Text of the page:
Practical information: why aviation displays distances in nautical miles

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L’aviation use the nautical miles as distance measurement unit due to their precision and practicality for aerial navigation. Here are some main reasons:

  1. Correspondence with Earth: One nautical mile corresponds to one minute of latitude on the Earth’s surface. This means that lines of latitude are circles that extend around the Earth, and each circle has 60 minutes of latitude. This correspondence makes distance calculations easier for pilots when planning flights.

  2. Map Accuracy: Aeronautical charts used in aviation are based on the Mercator projection, which is designed to minimize distortions in the shape of the land. This means that the latitude lines are straight lines on the map. The distances in nautical miles measured along these lines are therefore more precise.

  3. Compliance with International Rules: Aviation is an international business and nautical miles are a standardized unit of measurement used around the world. This facilitates communication and coordination between pilots, air traffic controllers and other aviation stakeholders globally.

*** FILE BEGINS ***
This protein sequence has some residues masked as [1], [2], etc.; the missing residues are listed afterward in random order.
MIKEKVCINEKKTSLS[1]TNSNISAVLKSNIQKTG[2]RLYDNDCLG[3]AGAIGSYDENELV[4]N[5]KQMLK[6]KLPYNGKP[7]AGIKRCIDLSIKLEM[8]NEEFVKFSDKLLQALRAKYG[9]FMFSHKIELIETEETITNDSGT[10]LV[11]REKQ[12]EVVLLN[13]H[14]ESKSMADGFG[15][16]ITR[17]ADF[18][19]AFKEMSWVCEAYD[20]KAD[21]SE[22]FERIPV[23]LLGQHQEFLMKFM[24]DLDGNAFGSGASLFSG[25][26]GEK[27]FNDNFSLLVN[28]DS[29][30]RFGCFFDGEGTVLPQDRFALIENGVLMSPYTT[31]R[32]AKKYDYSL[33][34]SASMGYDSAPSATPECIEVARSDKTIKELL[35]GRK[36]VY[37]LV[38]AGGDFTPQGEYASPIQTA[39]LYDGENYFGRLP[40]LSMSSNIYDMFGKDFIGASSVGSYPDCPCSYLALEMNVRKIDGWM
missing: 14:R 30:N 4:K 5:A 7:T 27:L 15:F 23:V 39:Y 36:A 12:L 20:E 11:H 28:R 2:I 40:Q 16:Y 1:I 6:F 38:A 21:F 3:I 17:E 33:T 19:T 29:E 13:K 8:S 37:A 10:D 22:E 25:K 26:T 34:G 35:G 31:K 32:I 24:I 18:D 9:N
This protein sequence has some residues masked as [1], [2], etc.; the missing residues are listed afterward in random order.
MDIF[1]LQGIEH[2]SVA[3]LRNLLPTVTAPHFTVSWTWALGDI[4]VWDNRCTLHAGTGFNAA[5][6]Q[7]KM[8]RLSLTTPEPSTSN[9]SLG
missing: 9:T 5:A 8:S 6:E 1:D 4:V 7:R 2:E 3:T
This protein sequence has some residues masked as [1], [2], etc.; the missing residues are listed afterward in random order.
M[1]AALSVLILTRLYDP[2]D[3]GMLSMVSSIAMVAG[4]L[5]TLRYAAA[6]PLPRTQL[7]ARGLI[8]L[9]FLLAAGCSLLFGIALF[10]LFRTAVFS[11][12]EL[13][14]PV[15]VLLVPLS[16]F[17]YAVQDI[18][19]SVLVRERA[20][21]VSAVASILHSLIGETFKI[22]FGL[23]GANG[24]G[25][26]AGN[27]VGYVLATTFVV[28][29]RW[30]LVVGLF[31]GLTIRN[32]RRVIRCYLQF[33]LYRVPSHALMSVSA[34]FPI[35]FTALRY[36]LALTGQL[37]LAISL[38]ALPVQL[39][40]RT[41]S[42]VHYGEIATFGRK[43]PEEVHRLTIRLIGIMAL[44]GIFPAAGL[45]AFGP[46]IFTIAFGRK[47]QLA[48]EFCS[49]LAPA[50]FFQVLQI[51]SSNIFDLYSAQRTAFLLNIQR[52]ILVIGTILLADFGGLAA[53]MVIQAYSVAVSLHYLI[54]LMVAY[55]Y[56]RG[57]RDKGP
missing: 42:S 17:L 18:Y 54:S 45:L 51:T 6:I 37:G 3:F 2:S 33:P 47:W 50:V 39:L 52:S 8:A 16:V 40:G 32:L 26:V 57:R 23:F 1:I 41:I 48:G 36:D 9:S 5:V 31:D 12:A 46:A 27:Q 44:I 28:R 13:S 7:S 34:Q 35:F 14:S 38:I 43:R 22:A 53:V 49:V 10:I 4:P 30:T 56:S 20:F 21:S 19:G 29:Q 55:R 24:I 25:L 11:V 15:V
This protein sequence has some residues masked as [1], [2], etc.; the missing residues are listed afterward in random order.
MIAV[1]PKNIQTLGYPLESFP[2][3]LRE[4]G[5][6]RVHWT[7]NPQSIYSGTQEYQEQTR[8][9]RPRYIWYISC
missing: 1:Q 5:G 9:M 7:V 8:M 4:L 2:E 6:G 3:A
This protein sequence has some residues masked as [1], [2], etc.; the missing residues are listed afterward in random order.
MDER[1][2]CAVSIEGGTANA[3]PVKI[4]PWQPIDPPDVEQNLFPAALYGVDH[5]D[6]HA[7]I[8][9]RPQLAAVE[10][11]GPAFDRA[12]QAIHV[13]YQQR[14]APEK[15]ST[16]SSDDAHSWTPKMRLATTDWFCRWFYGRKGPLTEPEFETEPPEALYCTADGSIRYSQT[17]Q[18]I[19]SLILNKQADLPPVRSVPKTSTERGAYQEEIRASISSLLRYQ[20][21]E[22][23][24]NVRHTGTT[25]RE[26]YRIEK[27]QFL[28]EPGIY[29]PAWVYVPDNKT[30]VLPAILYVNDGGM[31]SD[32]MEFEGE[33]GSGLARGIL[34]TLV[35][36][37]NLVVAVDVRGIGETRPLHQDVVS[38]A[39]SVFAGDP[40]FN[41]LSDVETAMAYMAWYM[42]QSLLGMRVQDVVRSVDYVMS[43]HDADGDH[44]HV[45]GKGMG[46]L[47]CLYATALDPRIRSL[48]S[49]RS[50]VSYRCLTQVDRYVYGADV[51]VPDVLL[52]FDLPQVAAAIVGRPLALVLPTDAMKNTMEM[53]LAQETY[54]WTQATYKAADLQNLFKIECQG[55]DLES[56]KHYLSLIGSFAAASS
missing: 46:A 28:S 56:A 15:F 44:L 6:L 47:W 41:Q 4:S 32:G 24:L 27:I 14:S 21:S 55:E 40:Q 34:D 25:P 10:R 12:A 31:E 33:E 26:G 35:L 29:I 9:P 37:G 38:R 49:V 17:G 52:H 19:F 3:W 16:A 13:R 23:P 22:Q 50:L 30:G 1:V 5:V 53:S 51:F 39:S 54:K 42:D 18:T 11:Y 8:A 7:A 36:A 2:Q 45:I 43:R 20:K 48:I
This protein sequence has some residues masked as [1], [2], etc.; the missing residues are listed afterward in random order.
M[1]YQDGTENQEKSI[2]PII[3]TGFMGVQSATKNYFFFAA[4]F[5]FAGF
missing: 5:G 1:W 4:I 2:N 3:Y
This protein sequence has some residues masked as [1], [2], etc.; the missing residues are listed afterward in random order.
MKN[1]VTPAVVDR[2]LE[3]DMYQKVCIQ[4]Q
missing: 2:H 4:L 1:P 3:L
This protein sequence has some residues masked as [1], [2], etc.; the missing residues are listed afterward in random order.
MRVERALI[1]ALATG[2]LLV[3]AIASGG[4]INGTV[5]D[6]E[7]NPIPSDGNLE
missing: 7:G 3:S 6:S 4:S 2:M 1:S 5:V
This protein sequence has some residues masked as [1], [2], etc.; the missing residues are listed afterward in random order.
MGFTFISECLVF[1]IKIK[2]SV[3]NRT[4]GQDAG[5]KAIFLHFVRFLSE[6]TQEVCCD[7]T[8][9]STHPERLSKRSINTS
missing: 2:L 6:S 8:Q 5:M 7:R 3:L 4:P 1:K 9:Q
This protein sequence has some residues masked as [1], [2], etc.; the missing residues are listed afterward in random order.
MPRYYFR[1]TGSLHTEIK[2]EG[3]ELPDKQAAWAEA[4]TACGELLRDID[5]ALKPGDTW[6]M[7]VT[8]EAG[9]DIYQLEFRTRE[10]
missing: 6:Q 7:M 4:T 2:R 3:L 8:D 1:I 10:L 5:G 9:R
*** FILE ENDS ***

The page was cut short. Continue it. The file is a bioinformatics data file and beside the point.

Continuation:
4. Navigation Calculations: Air navigation systems, such as GPS, provide coordinates in degrees of latitude and longitude. Using nautical miles for distances helps simplify calculations for pilots when planning their routes.

  5. History and Tradition: The use of nautical miles in aviation dates back to when air navigation was closely linked to maritime navigation. Nautical miles were already a well-established unit of measurement in the maritime domain, and this tradition continued in aviation.

In summary, the use of nautical miles in aviation arises from their accuracy, compliance with international standards, ease of use on aeronautical charts, and correspondence to lines of latitude on the Earth’s surface.

John Walker Avatar